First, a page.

At Yang’s Kung Fu School we teach three different styles of Kung Fu: Tai Chi Praying Mantis, Hung Gar, and Tai Chi. Kung fu is a generic term that encompasses all the Chinese martial arts. The most common subcategories include northern and southern (meaning that the style has its origins in either north or south China) and internal and external (generally meaning that the style uses mostly internal energy or external force, although there are other interpretations of the terminology). A third level of distinction is given as either long fist or short fist, referring to long range (fully extended arms and legs) and short range (close enough to grab). Some styles work in a middle range although that distinction is seldom made. Generally speaking the southern styles are recognized by the use of lower, wider stances and very strong arm movements; whereas the northern styles usually employ higher stances more suited to quick leg movement. Blanket statements like this however provide only a rudimentary guideline for identifying a style you haven't seen before. Each system has its own philosophy on movement and attack and defense which is reflected in the techniques and strategies they use.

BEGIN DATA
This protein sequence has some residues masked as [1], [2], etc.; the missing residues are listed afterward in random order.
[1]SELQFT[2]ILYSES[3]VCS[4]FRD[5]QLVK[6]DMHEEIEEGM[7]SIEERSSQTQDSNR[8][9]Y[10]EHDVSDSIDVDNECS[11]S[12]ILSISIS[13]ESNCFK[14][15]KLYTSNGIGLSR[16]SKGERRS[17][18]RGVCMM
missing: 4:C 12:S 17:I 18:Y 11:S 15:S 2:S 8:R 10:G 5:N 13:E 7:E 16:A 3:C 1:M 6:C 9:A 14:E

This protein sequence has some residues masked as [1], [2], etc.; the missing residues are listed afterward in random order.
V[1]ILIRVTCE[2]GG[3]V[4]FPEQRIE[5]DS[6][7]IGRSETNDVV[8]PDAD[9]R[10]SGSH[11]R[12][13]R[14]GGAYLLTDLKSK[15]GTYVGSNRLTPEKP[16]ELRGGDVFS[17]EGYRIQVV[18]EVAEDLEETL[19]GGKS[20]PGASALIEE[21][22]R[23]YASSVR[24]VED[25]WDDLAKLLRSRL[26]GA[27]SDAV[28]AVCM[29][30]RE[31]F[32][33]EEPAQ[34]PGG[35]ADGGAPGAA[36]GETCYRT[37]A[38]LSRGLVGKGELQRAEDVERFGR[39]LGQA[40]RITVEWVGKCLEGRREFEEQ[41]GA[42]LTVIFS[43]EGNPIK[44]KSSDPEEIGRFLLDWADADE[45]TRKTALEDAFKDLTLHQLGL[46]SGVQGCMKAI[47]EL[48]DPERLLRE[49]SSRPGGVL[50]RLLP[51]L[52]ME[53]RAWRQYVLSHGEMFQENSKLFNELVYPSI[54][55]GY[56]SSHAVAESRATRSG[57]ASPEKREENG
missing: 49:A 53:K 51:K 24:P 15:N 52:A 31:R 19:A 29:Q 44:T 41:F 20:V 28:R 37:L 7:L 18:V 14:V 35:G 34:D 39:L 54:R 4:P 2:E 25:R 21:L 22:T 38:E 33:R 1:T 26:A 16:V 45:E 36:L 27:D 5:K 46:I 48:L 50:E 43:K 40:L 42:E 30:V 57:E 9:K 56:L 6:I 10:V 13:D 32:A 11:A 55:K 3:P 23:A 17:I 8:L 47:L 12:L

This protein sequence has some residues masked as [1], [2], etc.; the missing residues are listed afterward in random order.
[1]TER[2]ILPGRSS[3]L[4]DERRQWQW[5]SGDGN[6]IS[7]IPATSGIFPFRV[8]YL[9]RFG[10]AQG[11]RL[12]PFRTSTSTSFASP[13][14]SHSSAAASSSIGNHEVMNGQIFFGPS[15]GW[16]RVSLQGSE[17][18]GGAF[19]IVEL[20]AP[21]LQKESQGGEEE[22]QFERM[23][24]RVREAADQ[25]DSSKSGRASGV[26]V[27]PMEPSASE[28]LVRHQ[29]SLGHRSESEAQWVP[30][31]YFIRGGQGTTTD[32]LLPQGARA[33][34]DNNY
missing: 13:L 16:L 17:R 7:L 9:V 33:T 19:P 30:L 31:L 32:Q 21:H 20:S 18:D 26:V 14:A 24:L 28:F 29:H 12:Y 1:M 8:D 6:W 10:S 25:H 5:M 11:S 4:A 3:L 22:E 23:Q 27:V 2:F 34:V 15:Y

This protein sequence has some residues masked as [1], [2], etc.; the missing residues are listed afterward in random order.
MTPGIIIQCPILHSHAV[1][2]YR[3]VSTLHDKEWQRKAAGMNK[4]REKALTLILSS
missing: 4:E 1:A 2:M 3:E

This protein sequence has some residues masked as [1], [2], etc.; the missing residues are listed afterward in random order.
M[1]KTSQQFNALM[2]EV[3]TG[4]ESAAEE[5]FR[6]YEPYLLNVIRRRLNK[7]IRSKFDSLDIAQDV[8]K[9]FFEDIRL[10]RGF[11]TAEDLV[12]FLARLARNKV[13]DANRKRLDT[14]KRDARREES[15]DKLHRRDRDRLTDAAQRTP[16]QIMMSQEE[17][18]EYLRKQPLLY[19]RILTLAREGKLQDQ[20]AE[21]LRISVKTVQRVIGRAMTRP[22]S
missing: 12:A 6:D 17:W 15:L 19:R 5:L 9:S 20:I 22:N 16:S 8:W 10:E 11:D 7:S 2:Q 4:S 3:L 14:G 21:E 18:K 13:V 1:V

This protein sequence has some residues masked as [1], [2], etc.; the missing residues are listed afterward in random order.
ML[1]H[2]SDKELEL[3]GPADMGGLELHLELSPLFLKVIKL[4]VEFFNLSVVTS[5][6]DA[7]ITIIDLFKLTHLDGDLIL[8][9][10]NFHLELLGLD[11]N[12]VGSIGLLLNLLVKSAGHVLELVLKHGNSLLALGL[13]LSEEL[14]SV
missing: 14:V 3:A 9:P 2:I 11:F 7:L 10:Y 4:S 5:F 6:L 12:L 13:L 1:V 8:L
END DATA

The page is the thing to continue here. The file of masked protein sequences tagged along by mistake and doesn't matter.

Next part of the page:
Most of the traditional Chinese martial arts are made up of a number of forms, both open hand and with weapons. Each form is a collection of techniques put together in a sequence that represents a choreographed fight. Rather than learning dozens or even hundreds of individual techniques, the form offers a structure which, like a mnemonic device, may help the practitioner to remember the techniques more easily as well as learning how to move from one to the next smoothly and quickly. To truly master the forms is to master the style. Of course mastering the forms requires more than merely practicing the movements. Additional training such as body conditioning is essential as well as learning and understanding the use of the techniques within the form.
Learning and practicing the forms is the main focus of our school. Additional training such as the aforementioned is done on an individual basis. This approach is ideally suited to students with a higher level of self discipline and self motivation. The individual level of improvement and rate of advancement is entirely dependent upon the level of personal dedication.
About Sifu Paul Yang
I started my Kung Fu when I was 5 years old from my father learning Southern style Hung Gar style (Tiger and Crane). Two years later my father had no time to teach me and sent me to his Sidya (my father's younger classmate Master Chan to learn Hung Gar and Yang style Tai Chi Chuan. Many years later, Master Chiu came to Vietnam from Hong Kong in charge of Chin Wu school to teach Tai Chi Mantis. I know that and I set up time to learn Northern Silum Tai Chi Praying Mantis from Master Chiu at Chin Wu school until 1969 with Master Chiu then he went back to Hong Kong.